Americans with Disability Act
The Americans with Disability Act is a civil rights legislation that prohibits discrimination. It guarantees that people with disabilities have the same opportunities as everyone else to participate in employment opportunities, to purchase good and services, and to participate in State and local government programs and services. It was signed into law on July 26, 1990 under the President George W. Bush administration. It is modeled after the Civil Rights Act of 1964 which prohibits the discrimination on the basis of race, color, religion, sex or national origin. It is a “equal Opportunity” law for those that are disabled.
How to be Protected by the Americans with Disability Act
You must have a disability, whether it be physical or mental that limits one or more lie activities. If you have a history of your disability or record of your disability or if you have been perceived by other of having this disability. The ADA does not specifically name all of the disabilities covered.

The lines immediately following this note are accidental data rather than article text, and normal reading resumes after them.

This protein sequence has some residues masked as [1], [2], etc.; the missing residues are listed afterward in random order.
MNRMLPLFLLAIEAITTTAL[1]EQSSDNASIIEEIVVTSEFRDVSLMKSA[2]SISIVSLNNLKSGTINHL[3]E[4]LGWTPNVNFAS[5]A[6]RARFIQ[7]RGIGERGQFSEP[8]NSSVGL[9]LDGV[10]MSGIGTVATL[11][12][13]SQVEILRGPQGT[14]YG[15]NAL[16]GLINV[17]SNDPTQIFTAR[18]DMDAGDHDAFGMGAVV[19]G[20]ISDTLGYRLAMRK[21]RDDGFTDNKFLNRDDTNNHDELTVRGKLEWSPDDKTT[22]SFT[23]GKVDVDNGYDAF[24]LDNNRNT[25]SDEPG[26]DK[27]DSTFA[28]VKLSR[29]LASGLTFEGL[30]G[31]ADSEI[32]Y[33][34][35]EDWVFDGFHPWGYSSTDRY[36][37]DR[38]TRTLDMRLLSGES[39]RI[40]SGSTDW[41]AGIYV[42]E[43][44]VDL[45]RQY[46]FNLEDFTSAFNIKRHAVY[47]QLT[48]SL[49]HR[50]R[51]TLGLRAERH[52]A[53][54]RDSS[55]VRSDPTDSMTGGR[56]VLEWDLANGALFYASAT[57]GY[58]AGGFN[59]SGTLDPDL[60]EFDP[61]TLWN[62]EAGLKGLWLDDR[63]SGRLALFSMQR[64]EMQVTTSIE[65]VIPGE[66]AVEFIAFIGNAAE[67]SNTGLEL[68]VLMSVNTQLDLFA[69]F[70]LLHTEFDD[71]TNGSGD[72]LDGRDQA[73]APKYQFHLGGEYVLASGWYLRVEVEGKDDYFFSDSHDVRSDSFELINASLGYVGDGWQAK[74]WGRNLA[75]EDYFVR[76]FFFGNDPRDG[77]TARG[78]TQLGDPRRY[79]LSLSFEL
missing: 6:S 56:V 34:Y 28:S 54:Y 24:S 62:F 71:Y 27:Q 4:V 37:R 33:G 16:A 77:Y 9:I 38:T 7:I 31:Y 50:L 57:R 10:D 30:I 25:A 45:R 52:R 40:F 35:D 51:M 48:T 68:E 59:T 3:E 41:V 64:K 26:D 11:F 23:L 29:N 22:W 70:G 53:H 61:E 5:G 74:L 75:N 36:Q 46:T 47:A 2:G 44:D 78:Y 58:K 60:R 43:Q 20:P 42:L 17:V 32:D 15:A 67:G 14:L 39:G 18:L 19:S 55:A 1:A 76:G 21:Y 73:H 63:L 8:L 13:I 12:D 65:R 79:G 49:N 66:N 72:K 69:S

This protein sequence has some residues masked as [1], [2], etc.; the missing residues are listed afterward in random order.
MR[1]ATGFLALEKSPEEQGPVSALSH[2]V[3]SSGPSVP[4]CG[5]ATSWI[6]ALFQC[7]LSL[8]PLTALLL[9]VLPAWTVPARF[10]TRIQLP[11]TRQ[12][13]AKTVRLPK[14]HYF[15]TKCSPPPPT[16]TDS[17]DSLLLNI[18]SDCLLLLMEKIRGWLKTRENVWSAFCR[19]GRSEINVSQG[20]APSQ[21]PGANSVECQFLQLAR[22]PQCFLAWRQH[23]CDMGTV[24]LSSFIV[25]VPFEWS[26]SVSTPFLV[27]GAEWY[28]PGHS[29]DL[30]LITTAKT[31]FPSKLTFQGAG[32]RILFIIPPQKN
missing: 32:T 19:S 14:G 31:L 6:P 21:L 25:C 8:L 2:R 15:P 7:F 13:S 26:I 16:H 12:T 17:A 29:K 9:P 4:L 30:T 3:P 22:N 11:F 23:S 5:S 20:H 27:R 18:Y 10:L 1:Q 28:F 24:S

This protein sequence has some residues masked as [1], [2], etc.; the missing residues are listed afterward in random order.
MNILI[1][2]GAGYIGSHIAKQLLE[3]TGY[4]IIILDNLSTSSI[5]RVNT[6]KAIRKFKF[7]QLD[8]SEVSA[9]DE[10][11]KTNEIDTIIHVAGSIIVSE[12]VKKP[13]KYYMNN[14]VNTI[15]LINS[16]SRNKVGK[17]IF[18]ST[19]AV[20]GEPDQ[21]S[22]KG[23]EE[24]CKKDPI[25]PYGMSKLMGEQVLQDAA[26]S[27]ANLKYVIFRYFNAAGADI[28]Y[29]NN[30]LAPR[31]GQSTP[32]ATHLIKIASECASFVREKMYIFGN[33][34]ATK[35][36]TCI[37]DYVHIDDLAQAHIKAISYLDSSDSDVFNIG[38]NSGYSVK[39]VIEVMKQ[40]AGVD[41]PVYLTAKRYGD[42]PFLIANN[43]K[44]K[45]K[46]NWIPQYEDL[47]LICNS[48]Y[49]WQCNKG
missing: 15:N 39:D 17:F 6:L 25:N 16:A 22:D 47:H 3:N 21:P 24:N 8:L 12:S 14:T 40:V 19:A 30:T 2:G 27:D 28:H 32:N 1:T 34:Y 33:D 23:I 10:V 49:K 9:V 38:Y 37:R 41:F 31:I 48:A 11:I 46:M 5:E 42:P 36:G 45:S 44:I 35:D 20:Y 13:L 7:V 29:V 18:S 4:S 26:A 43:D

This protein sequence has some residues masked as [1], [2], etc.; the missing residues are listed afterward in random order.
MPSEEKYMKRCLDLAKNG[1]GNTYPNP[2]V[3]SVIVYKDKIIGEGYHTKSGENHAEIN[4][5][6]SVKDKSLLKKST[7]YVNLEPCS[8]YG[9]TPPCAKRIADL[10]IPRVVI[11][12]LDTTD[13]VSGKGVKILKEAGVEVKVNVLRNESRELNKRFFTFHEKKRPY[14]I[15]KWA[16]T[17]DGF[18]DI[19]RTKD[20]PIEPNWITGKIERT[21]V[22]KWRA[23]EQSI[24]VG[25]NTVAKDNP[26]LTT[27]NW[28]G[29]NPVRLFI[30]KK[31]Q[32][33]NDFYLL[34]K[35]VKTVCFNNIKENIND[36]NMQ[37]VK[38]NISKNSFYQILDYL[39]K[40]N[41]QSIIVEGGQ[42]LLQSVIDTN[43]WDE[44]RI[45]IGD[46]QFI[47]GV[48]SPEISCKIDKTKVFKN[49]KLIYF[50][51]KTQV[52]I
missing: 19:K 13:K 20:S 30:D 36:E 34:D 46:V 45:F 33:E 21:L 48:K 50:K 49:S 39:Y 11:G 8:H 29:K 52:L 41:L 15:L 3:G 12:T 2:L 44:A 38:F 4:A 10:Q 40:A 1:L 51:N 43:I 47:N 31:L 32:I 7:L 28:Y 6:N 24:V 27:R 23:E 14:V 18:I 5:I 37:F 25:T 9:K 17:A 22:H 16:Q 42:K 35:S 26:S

Title I of the ADA
Title I prohibits private employer, State and Local governments, employment agencies and labor union from discrimination against qualified person with disabilities in the job application procedure. It also prevents hiring, firing, advancements, compensation, job training and other terms and conditions and privileges of employment of the disabled to be discriminated against. Employers with 15 employees or more are included in Title I. This includes all government agencies and employment agencies and labor organizations.
This domain contains official information about Americans with Disabilities Act of 1990 (ADA), but navigation is not optimal and the links have changed over the years.
Information for the Federal Office of Civil Rights